Both Lester and Lee said that several other groups of Middle Eastern men had arrived at their small trailer within the last six to eight weeks to ask similar questions about their crop-duster.
Several other crop-dusting services using identical Texas-made Air Tractors use the same airstrip to do contract spraying of millions of acres of sugar cane plantations and vegetable farms around the fringes of Lake Okeechobee.
The men seeking information arrived in cars and vans, and sometimes in light aircraft, to check out the crop-dusters. Lee said he thought the men were student pilots.
Lee said he told Atta several times that ``it takes considerable skill to fly these airplanes.
``A Cessna,'' he said, referring to the aircraft Atta flew, ``is like riding a bicycle. An Air Tractor is like driving an oil tanker, or maybe a nuclear submarine.''
He told the men the single-seater planes were not for rent.
He said some of the visitors asked how hard it was to start the engine of the plane.
``They would never have been able to fly this thing,'' Lee said. ``Without an expert pilot, it would have never gotten off the ground with a full load. I told them when they asked how hard it was to fly, I said they wouldn't be able to do it.''
The idea that terrorists could use crop-dusters for biochemical attacks has been raised several times since the Sept. 11 hijackings.
The FAA's order is the second time in the last two weeks that the agency had specifically restricted any flights by crop-dusters. Last Sunday, the FAA briefly grounded those kind of planes after allowing most other commercial flights to resume.
Bergen, the FAA spokeswoman, said the restriction would be lifted today.
Appearing on CBS' Face the Nation on Sunday, Secretary of Defense Donald Rumsfeld was asked about a Time magazine story saying that U.S. law enforcement officials had found manuals on the operation of crop-dusting equipment while searching the belongings of Zacarias Moussaoui. The manuals showed ``how to operate crop-dusting equipment that could be used to spray fast-killing toxins into the air,'' Time said.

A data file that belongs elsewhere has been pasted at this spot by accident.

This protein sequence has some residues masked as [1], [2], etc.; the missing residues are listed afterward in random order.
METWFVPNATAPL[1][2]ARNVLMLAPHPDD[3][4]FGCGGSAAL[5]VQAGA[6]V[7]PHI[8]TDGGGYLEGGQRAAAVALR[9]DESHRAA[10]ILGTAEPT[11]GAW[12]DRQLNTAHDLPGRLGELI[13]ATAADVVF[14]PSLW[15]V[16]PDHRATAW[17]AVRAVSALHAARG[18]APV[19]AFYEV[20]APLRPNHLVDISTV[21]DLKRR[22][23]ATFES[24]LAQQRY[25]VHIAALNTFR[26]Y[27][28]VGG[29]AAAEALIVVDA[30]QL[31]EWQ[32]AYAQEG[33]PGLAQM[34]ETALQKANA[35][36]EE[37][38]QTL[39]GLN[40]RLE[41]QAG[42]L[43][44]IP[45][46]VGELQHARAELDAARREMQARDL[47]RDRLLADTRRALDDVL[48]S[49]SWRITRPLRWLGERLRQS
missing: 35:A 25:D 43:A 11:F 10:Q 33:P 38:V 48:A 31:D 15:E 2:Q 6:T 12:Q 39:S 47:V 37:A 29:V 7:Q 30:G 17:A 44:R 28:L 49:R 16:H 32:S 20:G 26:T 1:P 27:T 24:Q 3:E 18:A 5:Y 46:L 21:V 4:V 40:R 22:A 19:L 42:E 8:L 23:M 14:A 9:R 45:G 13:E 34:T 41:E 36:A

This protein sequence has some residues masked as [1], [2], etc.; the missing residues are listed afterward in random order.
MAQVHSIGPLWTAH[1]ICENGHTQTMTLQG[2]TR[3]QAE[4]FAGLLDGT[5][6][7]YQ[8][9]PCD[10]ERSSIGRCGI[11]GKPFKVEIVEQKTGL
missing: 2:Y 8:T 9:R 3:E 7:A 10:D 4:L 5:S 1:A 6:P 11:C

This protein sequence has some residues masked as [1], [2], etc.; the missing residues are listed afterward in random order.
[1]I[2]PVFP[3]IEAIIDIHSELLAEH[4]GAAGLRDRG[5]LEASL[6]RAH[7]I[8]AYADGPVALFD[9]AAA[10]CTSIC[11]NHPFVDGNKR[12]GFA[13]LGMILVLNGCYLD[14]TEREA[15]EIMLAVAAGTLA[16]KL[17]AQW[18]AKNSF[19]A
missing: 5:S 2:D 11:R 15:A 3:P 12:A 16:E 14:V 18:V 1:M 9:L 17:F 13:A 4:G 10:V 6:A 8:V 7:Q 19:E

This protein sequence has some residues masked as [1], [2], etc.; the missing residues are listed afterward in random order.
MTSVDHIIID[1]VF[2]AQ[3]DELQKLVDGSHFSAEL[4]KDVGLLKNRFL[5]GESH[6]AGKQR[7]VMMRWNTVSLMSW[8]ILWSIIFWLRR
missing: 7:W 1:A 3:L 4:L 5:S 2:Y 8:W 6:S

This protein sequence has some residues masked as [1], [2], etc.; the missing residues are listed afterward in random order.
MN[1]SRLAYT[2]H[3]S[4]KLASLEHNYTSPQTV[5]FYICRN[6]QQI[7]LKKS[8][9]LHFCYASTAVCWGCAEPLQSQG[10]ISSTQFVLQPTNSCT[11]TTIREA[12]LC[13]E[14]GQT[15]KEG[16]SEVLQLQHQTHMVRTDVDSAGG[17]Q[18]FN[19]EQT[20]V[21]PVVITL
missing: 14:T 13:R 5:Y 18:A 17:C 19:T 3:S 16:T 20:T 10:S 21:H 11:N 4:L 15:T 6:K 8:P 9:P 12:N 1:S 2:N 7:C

Moussaoui was arrested on immigration charges in Minnesota on Aug. 17 after a flight school instructor became suspicious about his request to learn how to steer a commercial jetliner -- but not how to land one.
On Face the Nation, Rumsfeld did not confirm whether the crop-dusting manual had been found, but noted that the threat of chemical or biological weapons was real because several countries suspected of harboring or sponsoring terrorism have tried to develop such weapons.
These countries, Rumsfeld said, ``have very active chemical and biological warfare programs and we know that they are in close contacts with terrorist networks around the world.''
While none of the hijacking suspects have been directly connected to suspected terror mastermind Osama bin Laden, a federal witness who testified in the trial of defendants charged with the 1998 bombings of U.S. embassies in East Africa said bin Laden wanted a crop-dusting business.
Essam al Ridi, an Egyptian-born U.S. citizen and pilot, testified Feb. 14 that bin Laden himself had asked him to look into the matter.
``The offer was,'' Al Ridi said, ``to also set up an operation of crop-dusting because he's into the agriculture business.''